Design patterns for Immersive Tech

Virtual Reality patterns

Controller hints

User goal / Problem this is trying to solve

Help the user understand how to interact with the handheld controller with minimal break in presence


Often the user needs to use the controllers to interact with objects in VR. This forces a break from the naturalistic interactions that VR encourages, and often the user is required to think about whether they need to use the controller or which specific button to press.

By showing a visual representation of the controller and highlighting the exact input required superimposed over the controller, designers can reduce the amount of cognitive processing required to find the correct input.

  1. Show a representation of the controllers in the virtual 3D environment, include the details of all interactive inputs and buttons
  2. Highlight the button required to trigger the desired interaction
  3. Accompany this with a prompt in the centre of the field of vision to prompt the user to look down at the virtual controllers
  4. Provide feedback once the correct button is pressed. This is usually achieved by immediately hiding or changing the prompt indicating which button to press. Even its disappearance can be sufficient. This is often accompanied by a positively toned sound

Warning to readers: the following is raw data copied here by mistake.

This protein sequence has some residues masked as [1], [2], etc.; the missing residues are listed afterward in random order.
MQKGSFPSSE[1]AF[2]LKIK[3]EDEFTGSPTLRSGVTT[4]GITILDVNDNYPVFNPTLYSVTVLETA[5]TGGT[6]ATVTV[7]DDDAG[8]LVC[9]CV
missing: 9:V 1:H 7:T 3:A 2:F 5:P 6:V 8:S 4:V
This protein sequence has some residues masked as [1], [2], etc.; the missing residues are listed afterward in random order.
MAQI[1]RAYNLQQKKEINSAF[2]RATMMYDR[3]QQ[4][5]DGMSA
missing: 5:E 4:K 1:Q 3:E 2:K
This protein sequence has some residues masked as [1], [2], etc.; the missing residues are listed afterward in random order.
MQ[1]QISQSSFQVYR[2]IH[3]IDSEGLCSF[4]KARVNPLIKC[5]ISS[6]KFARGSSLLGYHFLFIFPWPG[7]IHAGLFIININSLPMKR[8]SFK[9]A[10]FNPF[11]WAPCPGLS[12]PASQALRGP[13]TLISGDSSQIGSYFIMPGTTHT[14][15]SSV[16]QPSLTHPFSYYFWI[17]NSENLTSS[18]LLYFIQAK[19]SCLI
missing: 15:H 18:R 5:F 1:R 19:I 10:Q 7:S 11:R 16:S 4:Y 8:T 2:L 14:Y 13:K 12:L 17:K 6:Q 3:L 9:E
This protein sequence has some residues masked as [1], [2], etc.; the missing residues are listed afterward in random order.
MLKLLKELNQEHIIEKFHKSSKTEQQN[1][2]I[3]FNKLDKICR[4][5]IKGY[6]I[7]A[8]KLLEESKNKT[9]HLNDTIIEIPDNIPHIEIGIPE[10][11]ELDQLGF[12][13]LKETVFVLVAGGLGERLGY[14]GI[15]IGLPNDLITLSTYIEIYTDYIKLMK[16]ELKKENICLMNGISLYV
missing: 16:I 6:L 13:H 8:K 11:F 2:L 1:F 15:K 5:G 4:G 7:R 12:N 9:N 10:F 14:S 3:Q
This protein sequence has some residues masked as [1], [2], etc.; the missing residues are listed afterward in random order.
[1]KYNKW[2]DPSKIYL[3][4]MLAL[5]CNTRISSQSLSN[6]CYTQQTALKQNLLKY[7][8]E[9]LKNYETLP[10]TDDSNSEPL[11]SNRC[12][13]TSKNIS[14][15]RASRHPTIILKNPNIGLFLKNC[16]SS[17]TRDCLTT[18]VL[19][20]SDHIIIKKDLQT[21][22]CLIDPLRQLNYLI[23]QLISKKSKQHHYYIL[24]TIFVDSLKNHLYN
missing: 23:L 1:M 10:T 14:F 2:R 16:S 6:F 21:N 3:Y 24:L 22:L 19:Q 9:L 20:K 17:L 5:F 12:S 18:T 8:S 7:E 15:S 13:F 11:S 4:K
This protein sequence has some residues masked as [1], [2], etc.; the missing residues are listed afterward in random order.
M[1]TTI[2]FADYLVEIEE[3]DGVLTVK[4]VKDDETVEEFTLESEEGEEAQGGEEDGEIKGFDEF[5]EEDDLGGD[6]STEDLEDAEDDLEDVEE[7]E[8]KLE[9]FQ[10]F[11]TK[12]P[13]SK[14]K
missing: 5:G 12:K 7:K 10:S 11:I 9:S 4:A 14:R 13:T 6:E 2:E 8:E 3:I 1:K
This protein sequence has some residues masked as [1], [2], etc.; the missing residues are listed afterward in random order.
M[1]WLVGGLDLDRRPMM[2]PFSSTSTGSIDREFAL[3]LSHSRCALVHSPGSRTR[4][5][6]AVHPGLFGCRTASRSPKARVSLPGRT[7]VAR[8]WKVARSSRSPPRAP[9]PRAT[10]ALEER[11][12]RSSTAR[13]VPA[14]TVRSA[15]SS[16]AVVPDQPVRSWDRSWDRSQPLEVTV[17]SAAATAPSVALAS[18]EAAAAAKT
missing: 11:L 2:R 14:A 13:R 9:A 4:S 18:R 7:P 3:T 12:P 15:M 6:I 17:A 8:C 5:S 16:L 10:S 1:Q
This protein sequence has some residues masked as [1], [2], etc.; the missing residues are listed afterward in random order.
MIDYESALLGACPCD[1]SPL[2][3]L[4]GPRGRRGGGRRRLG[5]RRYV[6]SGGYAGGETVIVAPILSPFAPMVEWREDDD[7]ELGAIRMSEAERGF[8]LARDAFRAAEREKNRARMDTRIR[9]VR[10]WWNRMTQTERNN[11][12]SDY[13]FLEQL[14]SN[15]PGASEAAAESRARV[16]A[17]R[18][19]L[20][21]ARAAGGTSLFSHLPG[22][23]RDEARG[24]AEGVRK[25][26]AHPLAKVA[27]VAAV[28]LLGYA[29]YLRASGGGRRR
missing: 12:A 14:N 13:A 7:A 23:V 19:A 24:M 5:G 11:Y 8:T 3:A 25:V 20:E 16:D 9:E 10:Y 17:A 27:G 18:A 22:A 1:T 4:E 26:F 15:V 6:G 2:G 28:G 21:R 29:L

Linked to: Displaying controllers


  • Allows the user to understand which controller and which button to interact with, without needing to take of the headset.
  • Prevents the user from having to translate on screen text in one part of the field of view to actions on the controller (e.g. see Onward example)
  • Reduces the translation of instructional prompts to the bare minimum, requiring recognition and reaction rather than manipulating information in working memory. This helps to maintain immersion in the experience as disruption is minimal.
  • It’s immediately clear when the action has been completed. The prompt is completely contextual, being presented only when required and immediately vanishing to indicate positive outcome.


The main weakness to consider is that users must know to look down at the controller to see the prompt in the first place. For some experiences where the user will be looking elsewhere and using the controllers and hands infrequently, this can introduce a frustrating barrier, but this is where on on screen prompt in the central field of view can be helpful to direct the user’s attention down to their hands.


Bullet Train, Oculus

Best practice fully contextualised on controller

Oculus Home:

Specific commands visually mapped onto individual controller buttons

Google Blocks:

Prompt mapped to exact input required

Steam VR Home:

The controller visualisation is augmented to show a customised tool, however hints are still displayed when a button is touched

Raw Data, HTC Vive

Visual on screen prompt showing controller interactions.
However, the controller is not visualised in the game leaving the user with some cognitive processing work still to do.

Onward, Oculus

On screen text describing which controller button to use. Requires the most cognitive processing and reliance on user’s memory